I wake up in a strange house.  I try to write twelve novels in a row.  It doesn’t happen. I learn again what I’ve always known: you don’t have to be a writer to feel lonely.

Space delete. Space delete.

Exhausted by the effort, I drag myself into the kitchen to make a frozen pizza for dinner and discover the baking stone is split in two, as if smote by a steely fist. I look up at the cracked ceiling and wonder.

The house was built in 1900. Turn of the century, 117 years ago. The shed where the broken lawn mower prowls was added in 1935. According to the county’s online records, the home used to have a built-in intercom system. I can find no trace of it.  

In 2003, a woman named Marie Lucille Svatos died here. Probably in our bedroom, “surrounded”, her obituary says, “by her loving family.” She was born on February 4, 1930. She was a lifelong resident of the area. And an avid baker.

So there’s that.

Personally, I think it’s a little too neat to blame Marie just because we know she happened to die here. Lots of stuff probably died here. Not weird enough.

We’ve tried all the normal white people things. Calling the cops. Burning store bought sage. Winterizing.  We even got a mystic from downtown to perform a ceremonial blessing on a stone, then placed it back in the foundations to act as a positive influence on its more rough and tumble friends.

Whatever it is, Sarah thinks the best way to keep our house in good spirits is to just throw more parties. I think Marie would like that.

“What do you think, Phil?” I ask, plugging in the Christmas lights.

He’s sitting by the window in my office with a cat in his lap.

“Am I invited?” he says.

It’s my party. Philip K. Dick can want to hang out with me if I say so.

“Duh,” I reply, and begin to type like the wind.

pkdwithcat[1]

Philip K. Dick  (12/16/28 — 04/02/82)

Trade Runner: 2049

FootballRicky getting shot in the head cut my career at Yellow Cab short. That and the lies about money.

My trainer—let’s call him Frank—told me on the morning of my second day, which also turned out to be my last. Ricky, a nice guy, died behind the wheel of his taxi on a warm night this past June from more than one bullet to the brain. I listened as I buckled into the driver’s seat and lined up our first ride.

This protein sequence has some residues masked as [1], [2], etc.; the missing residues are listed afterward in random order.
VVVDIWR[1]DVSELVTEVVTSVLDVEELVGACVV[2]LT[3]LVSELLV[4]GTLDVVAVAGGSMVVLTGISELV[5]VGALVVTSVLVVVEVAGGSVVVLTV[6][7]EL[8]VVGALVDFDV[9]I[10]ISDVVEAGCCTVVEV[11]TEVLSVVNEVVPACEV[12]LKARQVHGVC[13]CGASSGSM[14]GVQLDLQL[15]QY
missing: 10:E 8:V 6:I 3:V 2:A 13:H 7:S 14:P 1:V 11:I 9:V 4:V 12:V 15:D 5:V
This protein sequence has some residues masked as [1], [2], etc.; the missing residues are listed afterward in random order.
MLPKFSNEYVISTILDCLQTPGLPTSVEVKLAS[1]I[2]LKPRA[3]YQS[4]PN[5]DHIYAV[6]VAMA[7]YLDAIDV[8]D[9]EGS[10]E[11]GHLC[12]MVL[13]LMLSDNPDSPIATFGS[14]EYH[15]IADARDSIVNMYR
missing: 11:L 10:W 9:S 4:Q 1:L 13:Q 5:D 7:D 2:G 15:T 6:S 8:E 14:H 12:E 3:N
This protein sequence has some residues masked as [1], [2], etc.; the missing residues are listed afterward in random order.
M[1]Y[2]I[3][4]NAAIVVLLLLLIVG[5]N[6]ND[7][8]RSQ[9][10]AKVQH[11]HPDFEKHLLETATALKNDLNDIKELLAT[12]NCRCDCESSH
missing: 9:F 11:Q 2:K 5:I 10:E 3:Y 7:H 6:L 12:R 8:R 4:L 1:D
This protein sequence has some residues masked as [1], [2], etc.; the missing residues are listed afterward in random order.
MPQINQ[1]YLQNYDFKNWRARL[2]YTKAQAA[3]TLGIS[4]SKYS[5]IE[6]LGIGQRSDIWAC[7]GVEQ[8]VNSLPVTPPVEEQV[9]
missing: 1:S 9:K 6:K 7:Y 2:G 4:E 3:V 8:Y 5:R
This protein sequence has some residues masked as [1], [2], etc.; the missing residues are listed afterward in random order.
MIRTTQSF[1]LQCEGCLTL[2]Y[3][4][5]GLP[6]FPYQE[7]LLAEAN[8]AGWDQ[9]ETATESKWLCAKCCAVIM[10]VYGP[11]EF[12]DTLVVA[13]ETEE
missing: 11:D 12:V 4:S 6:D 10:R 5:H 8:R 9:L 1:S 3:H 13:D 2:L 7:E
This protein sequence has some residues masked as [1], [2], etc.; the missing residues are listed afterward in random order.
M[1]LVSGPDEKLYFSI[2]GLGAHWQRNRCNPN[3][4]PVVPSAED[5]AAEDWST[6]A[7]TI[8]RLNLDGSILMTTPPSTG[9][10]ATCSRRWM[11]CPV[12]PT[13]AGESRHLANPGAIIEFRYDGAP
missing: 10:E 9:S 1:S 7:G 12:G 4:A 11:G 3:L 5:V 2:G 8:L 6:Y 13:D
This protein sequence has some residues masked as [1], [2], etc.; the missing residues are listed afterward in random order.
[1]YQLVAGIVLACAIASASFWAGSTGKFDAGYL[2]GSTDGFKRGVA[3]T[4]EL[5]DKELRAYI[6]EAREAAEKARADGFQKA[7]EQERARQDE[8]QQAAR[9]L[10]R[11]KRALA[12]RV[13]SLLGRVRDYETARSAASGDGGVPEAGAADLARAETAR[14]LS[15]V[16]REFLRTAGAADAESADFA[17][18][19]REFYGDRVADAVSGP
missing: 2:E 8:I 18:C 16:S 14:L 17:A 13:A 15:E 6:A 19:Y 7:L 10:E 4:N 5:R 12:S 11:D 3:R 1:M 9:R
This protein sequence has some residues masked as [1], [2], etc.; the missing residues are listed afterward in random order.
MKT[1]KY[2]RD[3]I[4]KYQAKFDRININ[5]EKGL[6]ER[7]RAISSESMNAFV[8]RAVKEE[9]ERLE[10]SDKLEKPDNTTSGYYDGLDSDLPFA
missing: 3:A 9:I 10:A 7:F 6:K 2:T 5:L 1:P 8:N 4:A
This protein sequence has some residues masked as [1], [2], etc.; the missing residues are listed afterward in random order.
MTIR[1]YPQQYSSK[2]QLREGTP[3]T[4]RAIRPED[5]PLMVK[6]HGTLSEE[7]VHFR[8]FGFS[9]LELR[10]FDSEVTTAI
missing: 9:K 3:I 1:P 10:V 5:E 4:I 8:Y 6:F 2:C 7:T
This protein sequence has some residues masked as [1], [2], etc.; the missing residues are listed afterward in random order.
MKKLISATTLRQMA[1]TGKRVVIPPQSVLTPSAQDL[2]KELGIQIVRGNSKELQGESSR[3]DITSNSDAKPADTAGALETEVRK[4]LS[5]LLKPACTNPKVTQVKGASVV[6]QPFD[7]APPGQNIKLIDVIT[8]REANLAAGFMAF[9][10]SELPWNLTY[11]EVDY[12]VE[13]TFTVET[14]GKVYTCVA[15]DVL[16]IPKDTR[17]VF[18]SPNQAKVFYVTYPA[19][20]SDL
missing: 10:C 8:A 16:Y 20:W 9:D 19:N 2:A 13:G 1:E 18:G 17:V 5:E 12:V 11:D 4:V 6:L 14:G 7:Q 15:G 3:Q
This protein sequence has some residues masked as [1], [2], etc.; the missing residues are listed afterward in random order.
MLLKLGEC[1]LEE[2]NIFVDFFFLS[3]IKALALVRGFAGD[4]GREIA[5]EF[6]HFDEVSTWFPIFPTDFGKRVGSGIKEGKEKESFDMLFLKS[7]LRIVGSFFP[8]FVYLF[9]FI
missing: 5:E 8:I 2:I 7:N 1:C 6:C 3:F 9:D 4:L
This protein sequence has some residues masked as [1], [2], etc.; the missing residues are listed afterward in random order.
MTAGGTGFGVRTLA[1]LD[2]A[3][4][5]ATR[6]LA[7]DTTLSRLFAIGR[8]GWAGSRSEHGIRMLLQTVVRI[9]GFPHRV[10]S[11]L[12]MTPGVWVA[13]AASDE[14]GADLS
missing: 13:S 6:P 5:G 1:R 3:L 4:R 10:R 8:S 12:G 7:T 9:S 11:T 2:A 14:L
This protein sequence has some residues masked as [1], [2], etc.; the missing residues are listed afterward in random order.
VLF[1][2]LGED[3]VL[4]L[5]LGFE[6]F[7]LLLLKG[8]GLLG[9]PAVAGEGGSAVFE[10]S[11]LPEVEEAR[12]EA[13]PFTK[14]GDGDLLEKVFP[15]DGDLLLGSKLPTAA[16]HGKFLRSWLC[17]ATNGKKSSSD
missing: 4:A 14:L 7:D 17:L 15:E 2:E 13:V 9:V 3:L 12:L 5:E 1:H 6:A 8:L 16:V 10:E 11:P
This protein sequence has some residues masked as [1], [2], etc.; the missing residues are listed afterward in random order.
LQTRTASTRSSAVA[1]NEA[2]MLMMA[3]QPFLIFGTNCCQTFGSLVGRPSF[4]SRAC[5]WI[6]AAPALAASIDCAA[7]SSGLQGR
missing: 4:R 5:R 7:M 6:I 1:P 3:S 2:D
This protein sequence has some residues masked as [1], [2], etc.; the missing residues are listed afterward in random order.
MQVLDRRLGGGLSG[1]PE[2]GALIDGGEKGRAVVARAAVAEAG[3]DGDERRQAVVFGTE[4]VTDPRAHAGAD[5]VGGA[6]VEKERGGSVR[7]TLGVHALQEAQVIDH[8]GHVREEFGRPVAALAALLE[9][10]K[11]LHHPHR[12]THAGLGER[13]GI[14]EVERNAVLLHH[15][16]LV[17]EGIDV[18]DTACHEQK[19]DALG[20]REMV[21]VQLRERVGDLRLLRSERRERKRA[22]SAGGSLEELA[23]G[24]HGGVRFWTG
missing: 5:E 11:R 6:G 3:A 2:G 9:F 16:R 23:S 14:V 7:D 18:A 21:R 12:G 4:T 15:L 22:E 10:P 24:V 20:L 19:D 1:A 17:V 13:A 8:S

“Robbery gone wrong,” Frank explained with a regretful wag of his head.

I liked Frank. Puttering around town those two days, we talked about his favorite movies, his former life as a drug smuggler, the seafood dinner he was planning with his grandkids later that week, and a mélange of other wild stories from his years of driving cab on the streets of Iowa City.

Frank too had once felt the barrel of a gun pressed to the back of his skull. Some kid who came from behind and took all his cash. Robbery gone right. It happened to him on the redeye shift, which I was to be assigned to.

“Oh, the rivers of vomit you will clean out of this cab,” Frank said with a bark of smoky laughter, then unblinking in a low gravel, “You know how they say your life flashes before your eyes?”

Frank snapped his fingers.

A few weeks earlier I’d quit my newspaper job and moved back to Iowa City to help support my partner Sarah through grad school. Yellow Cab hired me. Many other places did not. I imagined speeding around back roads with attaché case wielding maniacs chattering into my ear from the backseat, windows rolled down, tunes cranked up and the sun blasting in. I was excited to get started.

The guy who hired me said that Uber had made only a small dent in the market. He went on to promise that if I worked hard the money was good, upwards of $18 an hour, more than I’d ever made as a college educated journalist.

The guy who hired me lied. Big surprise, I know.

Yellow Cab drivers don’t get an hourly wage. Instead, they get forty percent of their daily cab fare, which, even for an experienced driver like Frank, only amounts to about $100. That comes to less than $10 per for a twelve hour shift. Cab drivers often work twelve hour shifts.

Also, the company didn’t take out taxes or pay any benefits whatsoever. You try to set some cash aside for the feds, Frank said, but even so, he’d ended up owing $2,700 last year.

I was of course willing to go along with all this. The dismal pay, the vomit, and yes, having a gun held to my head. Because I’m just like Frank. I have bills to pay. It took my mom pleading over the phone to snap me to my senses.

The next place that hired me was the United States Postal Service.

The role I filled was essentially an understudy for a substitute to a postal carrier. If the postal carrier’s substitute couldn’t make it in, they’d call me. At best, I could expect work on the weekends. Maybe. My only guaranteed shifts would be every single holiday.